Ann Binlot, a writer and editor, was waiting for a show to start at Paris Fashion Week when she felt something tickle her throat. She couldn’t help it: She started coughing. Next to her, a white female editor was loudly complaining to the publicist about the crowds, how squeezed she felt, how the row couldn’t possibly fit another person. And then she said it: "You shouldn't pack in so many people, especially with things like coronavirus going around."
“I'm not sure if she was targeting me specifically, but it made me feel more self-conscious about my coughing,” Binlot recalls. And it wasn’t her only encounter with coronavirus-fueled racism. “I was walking down the street in Pigalle coughing, and I heard an older French man mutter, ‘Corona...,’ as I walked past.”
The COVID-19 outbreak, which originated in Wuhan, China, has claimed the lives of thousands of people from nearly 100,000 confirmed cases, but its rapid spread across the globe has also brought with it discrimination against Asians. In late February, a video clip of an elderly Asian man who was attacked in San Francisco went viral. Just a few days ago, Buzzfeed News reported that a Chinese student was beaten up in London. An acquaintance also posted on Facebook about a white man approaching her on a New York City subway platform and threatening to kill her if she didn’t leave the station because he assumed she had coronavirus.
These are far from one-off instances. CNN reported that the number of hate crimes tied to the virus were surging across the U.S, but it’s not just an American problem — it’s happening the world over. The attacks aren’t random and anonymous either. Paris Fashion Week proved that hate crimes can exist in a professional setting, surrounded by your peers. Binlot cites another example of someone who refused to get in the same elevator as an Asian publicist. A friend, the photographer William Yan, received accusatory “Do you have it?” stares during Fashion Week.
Binlot, for one, isn’t surprised by this kind of treatment. “Paris has a reputation for being a racist city, the fashion crowd is known for not being nice, and people are just rude in general,” she says. “I'm outraged. There are countless other things that can cause somebody to cough, including smoking, a cold, or if something is stuck in your throat. Plus, there are people who have coronavirus who aren't Asian.”
Tina Leung, a stylist who is a fixture in the front row at fashion shows, says she hasn’t felt any outward anti-Asian sentiments, but she does recall one moment that gave her pause. “There was one man — we were at a show and I went over to give him a kiss [on the cheek] and he’s like, ‘No, no,’ and he put his hands up and his boyfriend sheepishly laughed,” she says. “I understand, but then I found out that a friend of mine went up and hugged him, and it was totally fine. I don’t know if that [was because of coronavirus-inspired racism] or not, but who knows for sure.”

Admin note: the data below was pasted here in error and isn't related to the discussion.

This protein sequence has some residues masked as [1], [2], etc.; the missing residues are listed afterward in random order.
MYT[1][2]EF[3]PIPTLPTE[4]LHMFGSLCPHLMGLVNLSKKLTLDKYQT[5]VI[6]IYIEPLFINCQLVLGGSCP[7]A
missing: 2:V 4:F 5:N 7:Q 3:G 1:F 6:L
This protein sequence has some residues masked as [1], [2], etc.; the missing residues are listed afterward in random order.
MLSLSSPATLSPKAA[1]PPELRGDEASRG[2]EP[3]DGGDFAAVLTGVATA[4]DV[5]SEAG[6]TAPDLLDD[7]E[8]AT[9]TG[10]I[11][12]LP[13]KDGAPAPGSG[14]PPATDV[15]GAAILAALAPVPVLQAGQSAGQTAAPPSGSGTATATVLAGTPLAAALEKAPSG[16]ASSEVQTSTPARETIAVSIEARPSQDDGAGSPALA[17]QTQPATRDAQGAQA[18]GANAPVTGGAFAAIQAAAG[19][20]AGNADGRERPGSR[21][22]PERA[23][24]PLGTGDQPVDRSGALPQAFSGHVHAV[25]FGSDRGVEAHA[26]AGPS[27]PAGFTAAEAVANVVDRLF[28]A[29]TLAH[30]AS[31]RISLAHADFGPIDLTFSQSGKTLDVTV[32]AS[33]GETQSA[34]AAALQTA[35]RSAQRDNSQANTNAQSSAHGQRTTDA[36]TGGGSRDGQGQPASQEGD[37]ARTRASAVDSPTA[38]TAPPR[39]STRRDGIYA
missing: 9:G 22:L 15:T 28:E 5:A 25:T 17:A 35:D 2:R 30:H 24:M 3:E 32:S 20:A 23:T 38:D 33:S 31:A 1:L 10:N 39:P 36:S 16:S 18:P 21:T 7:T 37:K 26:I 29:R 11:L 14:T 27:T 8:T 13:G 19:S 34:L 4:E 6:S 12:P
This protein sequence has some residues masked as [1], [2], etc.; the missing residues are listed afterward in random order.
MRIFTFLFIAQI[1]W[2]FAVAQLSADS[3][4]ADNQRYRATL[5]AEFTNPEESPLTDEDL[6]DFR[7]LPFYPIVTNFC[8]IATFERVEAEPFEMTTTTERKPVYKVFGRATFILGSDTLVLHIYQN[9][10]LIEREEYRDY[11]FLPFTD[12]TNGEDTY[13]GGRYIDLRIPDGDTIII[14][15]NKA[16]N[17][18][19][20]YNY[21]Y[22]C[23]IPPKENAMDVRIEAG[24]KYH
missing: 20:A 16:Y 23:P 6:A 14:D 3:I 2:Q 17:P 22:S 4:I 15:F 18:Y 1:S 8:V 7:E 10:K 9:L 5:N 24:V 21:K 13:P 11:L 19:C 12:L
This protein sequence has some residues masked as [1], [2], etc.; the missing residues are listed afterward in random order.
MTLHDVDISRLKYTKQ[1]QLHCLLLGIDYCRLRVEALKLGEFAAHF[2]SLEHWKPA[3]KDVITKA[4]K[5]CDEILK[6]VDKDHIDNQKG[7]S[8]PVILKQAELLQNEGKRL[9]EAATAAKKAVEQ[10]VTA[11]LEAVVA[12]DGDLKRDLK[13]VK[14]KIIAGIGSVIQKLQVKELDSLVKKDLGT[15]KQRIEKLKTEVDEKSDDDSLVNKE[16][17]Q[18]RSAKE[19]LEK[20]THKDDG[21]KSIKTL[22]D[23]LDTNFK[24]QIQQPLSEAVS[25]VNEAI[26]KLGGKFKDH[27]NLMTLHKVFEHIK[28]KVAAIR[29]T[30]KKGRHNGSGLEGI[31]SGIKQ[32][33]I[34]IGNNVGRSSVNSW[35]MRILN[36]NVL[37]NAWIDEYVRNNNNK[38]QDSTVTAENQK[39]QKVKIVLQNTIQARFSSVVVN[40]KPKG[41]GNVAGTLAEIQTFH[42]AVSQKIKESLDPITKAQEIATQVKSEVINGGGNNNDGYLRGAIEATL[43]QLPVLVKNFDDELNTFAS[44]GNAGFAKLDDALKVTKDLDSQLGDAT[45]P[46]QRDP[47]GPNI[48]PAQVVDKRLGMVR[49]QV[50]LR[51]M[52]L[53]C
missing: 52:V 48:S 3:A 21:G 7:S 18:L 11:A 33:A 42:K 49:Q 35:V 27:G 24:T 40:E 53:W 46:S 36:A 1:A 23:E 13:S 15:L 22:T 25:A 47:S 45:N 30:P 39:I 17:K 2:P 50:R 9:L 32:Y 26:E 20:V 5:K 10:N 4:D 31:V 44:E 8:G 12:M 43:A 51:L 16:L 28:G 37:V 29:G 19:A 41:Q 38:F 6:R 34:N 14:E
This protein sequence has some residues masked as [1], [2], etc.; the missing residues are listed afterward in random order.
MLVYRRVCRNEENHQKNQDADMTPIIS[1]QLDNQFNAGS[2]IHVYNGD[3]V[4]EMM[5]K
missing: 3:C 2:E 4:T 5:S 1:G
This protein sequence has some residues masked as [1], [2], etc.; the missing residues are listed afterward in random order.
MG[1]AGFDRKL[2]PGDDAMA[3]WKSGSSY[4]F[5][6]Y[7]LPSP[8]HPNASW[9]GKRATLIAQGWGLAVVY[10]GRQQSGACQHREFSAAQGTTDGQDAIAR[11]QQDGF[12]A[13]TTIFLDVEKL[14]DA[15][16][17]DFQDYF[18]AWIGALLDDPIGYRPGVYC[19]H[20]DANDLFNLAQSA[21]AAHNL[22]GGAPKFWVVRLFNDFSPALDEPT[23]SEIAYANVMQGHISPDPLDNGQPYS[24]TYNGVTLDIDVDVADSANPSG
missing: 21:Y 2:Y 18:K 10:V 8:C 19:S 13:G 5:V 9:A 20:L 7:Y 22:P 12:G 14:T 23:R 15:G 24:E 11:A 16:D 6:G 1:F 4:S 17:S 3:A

She also posted on her Instagram story about how a security guard stopped her before she entered Petit Palais, pointing to a sign about coronavirus and gesturing for her to read it before she could enter. Her non-Asian friend didn’t receive the same treatment.
Some influential figures took to Instagram stories to challenge this behavior. Photographer Adam Katz Sinding’s post went viral when he wrote, “A virus doesn’t see race or ethnicity...I cannot believe that so many people can just assume that because of one’s race that they are 'at risk' to be around. Unacceptable. You can quarantine a virus, but hate will spread beyond that wall.” Eva Chen, too, posted, “A helpful reminder that coronavirus is not an excuse to be racist against Asians. Times like these should foster more empathy for people, not less tolerance.”
Prabal Gurung also challenged his followers to stand up and support Asians — “Why aren’t you outraged? Why are you quiet?” he asked on his personal account — but he says his post was met with racist and hateful DMs.
“I’m a firm believer that if you’re profiting off of a minority, whether it be women, people of color, or the LGBTQ+ community, you also need to show up for them and speak out when their rights are being questioned, or they are being discriminated against,” he tells Bustle. “I had hoped that by this point in our history, we would be able to open up our hearts. While I do believe that the majority of the world has good intentions, these events have really brought the deep-rooted xenophobia that exists in this world to the forefront.”
That said, he does note that “people within the minority community, even outside the Asian community, have come together in solidarity.” There are impactful actions, he says, that individuals can take to help: Use your platform to promote unity, speak up and report it when you witness a discriminatory act, support Asian- or minority-owned small businesses.
“It’s important that everyone speaks up and actively seeks solutions to put an end to racist attacks against minority groups,” Gurung adds. “I want the world, not just the fashion community, to remember that the fight is against a virus — and not a group of people.”
If you think you’re showing symptoms of coronavirus, which include fever, shortness of breath, and cough, call your doctor before going to get tested. If you’re anxious about the virus’s spread in your community, visit the CDC for up-to-date information and resources, or seek out mental health support. You can find all Bustle’s coverage of coronavirus here.